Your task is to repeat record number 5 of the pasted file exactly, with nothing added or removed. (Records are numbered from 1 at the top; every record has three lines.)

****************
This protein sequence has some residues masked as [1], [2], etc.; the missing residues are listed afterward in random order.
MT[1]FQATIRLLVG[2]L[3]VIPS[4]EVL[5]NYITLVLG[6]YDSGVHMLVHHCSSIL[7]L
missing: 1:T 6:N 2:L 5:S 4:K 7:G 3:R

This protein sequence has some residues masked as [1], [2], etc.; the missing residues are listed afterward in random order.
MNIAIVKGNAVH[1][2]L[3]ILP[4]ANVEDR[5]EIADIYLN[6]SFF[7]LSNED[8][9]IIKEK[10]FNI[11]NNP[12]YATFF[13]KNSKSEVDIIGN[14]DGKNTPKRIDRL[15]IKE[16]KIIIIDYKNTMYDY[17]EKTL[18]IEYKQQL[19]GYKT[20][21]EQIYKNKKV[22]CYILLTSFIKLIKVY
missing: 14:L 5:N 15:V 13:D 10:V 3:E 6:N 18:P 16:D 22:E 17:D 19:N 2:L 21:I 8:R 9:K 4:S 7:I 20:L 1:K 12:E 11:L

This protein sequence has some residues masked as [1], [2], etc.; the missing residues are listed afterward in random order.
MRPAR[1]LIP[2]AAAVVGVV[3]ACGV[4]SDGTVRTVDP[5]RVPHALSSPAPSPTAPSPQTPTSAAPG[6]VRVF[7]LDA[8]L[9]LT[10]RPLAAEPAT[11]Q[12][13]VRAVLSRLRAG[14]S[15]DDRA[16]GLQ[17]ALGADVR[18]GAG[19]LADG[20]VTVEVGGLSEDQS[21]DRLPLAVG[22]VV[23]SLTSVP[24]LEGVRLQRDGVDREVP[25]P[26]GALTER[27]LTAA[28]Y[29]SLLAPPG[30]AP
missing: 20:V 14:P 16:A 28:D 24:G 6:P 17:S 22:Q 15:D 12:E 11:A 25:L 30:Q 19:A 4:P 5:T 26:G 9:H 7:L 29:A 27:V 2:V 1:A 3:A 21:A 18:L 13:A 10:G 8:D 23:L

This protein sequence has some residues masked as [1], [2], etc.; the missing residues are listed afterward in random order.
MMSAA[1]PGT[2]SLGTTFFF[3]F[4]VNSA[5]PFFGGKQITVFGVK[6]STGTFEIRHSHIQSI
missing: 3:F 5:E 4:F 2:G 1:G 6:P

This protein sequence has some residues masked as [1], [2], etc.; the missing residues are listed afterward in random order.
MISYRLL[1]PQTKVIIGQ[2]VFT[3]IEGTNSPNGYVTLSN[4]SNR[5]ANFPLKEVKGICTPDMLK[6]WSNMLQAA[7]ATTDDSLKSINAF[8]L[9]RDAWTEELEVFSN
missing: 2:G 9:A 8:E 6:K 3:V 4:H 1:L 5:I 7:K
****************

This protein sequence has some residues masked as [1], [2], etc.; the missing residues are listed afterward in random order.
MISYRLL[1]PQTKVIIGQ[2]VFT[3]IEGTNSPNGYVTLSN[4]SNR[5]ANFPLKEVKGICTPDMLK[6]WSNMLQAA[7]ATTDDSLKSINAF[8]L[9]RDAWTEELEVFSN
missing: 2:G 9:A 8:E 6:K 3:V 4:H 1:L 5:I 7:K